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VAI Voice

The Official Blog of Van Andel Institute
2 May 2017

The latest in Parkinson’s research in an hour or less

New disease primer from Nature Journals offers updates on the cutting edge of Parkinson’s research and trends

Discovery and innovation are moving quickly in the fight against Parkinson’s disease, and keeping current can be a daunting task.

Fortunately, a new disease primer from some of the world’s leading Parkinson’s researchers offers a 21-page crash course on the latest in causes, diagnostics, treatments and related conditions.

The new overview of Parkinson’s disease, available from Nature Reviews Disease Primers, was coauthored by Patrik Brundin, M.D., Ph.D., associate director of research at VARI and director of the Center for Neurodegenerative Science.

“This is an exciting time in Parkinson’s research, and we have taken care to write this primer so that anyone interested in the disease—from neurologist to patient to caregiver—can find something new and useful,” says Dr. Brundin.

Highlights of the primer include a series of challenges being addressed in laboratories around the world:

  • Environmental (pollution) and lifestyle (diet, exercise and smoking) risk factors
  • The many different pathologies that ultimately result in the same symptoms
  • Wide variation in symptoms, clinical course and neuro-pathology among people with Parkinson’s
  • The possibility that several systems must malfunction before disease takes root
  • Complex role of aging in disease onset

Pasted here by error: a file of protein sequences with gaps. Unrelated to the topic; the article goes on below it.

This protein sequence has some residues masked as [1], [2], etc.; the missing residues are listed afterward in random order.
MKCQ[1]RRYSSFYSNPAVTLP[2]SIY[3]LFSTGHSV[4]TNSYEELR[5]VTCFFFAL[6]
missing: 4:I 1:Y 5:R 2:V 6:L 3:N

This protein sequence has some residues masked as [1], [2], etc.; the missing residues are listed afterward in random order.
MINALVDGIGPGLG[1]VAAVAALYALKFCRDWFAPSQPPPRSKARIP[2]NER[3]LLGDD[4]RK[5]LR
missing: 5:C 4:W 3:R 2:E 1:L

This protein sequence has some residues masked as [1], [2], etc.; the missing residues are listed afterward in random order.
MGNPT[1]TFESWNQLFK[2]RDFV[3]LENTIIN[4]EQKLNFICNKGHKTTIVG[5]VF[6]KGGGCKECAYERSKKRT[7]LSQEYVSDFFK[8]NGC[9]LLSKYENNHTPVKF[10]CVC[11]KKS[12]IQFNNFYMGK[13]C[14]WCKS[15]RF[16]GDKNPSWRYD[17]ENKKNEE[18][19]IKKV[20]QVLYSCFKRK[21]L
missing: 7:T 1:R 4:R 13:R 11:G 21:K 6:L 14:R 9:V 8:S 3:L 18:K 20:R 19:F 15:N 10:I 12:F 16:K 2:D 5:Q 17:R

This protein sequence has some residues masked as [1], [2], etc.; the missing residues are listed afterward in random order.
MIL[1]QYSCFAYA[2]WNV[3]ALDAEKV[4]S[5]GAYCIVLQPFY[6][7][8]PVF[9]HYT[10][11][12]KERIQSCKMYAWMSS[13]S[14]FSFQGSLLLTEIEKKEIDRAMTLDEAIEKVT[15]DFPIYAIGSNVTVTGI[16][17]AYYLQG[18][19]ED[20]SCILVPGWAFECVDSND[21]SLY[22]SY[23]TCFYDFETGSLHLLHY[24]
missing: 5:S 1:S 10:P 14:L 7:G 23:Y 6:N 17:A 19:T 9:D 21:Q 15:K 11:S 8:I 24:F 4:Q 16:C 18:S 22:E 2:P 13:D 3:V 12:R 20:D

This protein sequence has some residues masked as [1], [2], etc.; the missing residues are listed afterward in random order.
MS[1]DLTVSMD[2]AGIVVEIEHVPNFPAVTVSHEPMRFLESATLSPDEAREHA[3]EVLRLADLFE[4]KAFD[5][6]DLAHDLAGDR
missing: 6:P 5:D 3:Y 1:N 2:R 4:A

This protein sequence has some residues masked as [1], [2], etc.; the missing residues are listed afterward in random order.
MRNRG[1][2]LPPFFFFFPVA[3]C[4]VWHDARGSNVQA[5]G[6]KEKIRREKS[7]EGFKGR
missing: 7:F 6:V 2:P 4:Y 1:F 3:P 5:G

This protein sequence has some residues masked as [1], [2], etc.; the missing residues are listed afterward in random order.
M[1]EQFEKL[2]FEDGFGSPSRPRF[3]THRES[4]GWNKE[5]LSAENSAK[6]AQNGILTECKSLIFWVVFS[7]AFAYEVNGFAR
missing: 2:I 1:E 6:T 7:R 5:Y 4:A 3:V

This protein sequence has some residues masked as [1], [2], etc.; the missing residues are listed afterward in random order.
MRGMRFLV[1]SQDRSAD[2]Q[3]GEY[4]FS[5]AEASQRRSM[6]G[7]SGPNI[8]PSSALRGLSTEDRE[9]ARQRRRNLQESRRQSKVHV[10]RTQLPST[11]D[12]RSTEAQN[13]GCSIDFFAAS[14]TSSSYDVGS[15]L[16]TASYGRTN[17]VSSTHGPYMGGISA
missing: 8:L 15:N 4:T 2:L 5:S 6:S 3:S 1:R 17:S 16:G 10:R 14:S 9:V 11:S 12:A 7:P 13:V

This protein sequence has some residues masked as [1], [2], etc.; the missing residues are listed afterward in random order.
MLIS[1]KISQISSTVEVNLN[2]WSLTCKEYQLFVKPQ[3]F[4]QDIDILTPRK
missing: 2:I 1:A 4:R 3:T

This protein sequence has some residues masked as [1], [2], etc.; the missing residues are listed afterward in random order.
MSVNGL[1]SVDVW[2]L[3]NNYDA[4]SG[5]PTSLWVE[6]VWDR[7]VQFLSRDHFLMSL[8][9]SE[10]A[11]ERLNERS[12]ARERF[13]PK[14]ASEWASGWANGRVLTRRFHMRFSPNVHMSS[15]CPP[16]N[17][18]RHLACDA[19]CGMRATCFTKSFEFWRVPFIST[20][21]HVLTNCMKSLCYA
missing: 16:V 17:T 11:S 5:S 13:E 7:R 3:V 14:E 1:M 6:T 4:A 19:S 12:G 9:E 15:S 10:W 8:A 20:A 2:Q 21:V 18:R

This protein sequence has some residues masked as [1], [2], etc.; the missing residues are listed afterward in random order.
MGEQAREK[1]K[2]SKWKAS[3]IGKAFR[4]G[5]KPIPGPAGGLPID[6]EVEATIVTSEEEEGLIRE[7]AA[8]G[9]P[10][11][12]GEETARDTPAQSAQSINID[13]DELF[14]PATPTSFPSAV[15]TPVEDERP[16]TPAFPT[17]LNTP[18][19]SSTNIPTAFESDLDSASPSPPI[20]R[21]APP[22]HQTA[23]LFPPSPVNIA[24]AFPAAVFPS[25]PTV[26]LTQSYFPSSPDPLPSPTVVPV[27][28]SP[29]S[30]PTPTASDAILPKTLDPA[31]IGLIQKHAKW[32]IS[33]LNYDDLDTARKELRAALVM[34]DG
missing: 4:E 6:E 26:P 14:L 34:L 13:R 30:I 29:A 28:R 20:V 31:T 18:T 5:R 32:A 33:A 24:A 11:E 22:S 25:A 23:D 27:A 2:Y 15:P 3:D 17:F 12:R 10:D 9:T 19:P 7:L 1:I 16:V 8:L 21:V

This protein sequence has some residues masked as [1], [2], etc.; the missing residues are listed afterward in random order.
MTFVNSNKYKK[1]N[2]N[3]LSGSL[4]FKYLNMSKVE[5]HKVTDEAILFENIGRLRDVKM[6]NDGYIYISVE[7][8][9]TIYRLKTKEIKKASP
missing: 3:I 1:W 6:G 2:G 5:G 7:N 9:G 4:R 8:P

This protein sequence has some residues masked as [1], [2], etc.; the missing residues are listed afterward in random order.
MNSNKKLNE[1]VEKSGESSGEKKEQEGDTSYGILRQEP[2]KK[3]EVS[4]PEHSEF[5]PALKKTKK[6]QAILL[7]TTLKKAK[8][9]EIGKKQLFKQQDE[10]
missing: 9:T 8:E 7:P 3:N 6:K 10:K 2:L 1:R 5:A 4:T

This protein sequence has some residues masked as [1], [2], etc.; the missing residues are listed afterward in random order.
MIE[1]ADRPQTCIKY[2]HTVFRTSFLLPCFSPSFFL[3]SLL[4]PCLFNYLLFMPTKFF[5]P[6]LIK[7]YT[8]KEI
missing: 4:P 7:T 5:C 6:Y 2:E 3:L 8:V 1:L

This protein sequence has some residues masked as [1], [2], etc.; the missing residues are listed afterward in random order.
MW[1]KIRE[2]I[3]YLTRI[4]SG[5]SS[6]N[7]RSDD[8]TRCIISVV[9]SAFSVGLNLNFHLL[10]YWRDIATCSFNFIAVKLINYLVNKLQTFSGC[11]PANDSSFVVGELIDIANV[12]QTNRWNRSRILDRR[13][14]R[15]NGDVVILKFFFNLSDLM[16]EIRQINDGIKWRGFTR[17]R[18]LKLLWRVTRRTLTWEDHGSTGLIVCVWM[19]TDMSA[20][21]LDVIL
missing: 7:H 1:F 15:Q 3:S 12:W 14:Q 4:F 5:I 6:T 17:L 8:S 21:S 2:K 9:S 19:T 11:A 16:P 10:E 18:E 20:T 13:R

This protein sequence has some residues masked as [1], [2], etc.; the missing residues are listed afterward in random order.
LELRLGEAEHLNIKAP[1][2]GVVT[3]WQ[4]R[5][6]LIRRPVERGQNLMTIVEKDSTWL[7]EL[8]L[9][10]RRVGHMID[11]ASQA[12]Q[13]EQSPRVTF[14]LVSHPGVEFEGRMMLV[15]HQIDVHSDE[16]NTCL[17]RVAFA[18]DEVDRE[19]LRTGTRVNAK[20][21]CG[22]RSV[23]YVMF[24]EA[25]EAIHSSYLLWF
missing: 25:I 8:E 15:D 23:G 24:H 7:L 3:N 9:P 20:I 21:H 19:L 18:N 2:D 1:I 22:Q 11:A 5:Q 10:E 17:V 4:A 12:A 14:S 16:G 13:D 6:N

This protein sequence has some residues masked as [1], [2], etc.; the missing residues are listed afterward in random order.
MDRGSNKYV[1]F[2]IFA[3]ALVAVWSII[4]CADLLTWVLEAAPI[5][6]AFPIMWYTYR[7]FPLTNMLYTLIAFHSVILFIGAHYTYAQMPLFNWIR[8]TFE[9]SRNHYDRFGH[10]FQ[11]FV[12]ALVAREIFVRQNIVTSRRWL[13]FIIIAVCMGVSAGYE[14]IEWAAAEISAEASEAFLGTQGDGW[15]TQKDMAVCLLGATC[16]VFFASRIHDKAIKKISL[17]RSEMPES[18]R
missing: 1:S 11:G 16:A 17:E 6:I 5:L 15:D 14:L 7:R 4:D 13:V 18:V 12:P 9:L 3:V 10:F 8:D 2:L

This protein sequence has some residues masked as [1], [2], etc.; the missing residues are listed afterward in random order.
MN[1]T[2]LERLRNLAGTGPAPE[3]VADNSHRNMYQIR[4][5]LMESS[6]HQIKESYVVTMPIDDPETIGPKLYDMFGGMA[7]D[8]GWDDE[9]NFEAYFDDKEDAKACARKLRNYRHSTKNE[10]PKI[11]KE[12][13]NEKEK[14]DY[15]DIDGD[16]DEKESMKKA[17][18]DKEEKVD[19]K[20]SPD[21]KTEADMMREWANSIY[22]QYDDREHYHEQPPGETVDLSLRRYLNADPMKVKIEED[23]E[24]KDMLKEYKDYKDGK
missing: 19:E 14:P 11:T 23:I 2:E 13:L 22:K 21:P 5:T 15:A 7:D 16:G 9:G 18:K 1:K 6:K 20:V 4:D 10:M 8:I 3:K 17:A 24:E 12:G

A complete list of topics covered in detail, many of which cover current research trends and forecasts for directions the field may take in the coming years:

  • Disease overview—a brief history of Parkinson’s and description of disease hallmarks
  • Epidemiology— Parkinson’s as the second-most common neurodegenerative disease affecting 2-to-3 percent of the population over age 65 (about 7 million people worldwide)
  • Mechanisms/pathophysiology—what we know about how the disease starts and progresses
  • Diagnosis, screening, and prevention—how we can detect it and intervene earlier
  • Management—how we can care for people and families affected by Parkinson’s
  • Quality of life—strategies for treating the whole patient within the context of lifestyle and individual needs
  • Outlook—what’s on the cutting-edge of Parkinson’s research and what to expect

Also noteworthy is a summary of some of the latest and most promising emerging and experimental therapies:

  • Gene therapy
  • Cell transplantation
  • Stem cell therapy
  • Immunotherapy and vaccination against α-synuclein (a destructive protein found in Parkinson’s-affected brains)
  • Small molecule therapies (drugs)

The full report is available here: http://www.nature.com/articles/nrdp201713.

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